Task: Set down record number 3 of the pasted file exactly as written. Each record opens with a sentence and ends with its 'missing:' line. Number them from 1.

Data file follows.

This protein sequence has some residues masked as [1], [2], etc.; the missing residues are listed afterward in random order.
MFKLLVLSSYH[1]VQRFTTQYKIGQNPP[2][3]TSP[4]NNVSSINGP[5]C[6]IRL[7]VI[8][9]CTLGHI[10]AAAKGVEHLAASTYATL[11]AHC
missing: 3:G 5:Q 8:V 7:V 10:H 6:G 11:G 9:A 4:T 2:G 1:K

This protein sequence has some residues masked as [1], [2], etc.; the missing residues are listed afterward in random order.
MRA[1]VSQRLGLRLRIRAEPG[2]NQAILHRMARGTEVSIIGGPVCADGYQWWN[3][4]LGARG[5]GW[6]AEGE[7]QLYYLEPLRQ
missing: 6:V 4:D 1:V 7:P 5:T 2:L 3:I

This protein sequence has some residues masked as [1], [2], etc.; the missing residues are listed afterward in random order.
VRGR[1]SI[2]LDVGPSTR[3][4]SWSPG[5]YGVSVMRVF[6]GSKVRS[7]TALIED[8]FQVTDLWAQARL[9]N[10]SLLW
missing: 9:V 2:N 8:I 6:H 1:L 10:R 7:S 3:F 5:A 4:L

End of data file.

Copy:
This protein sequence has some residues masked as [1], [2], etc.; the missing residues are listed afterward in random order.
VRGR[1]SI[2]LDVGPSTR[3][4]SWSPG[5]YGVSVMRVF[6]GSKVRS[7]TALIED[8]FQVTDLWAQARL[9]N[10]SLLW
missing: 9:V 2:N 8:I 6:H 1:L 10:R 7:S 3:F 5:A 4:L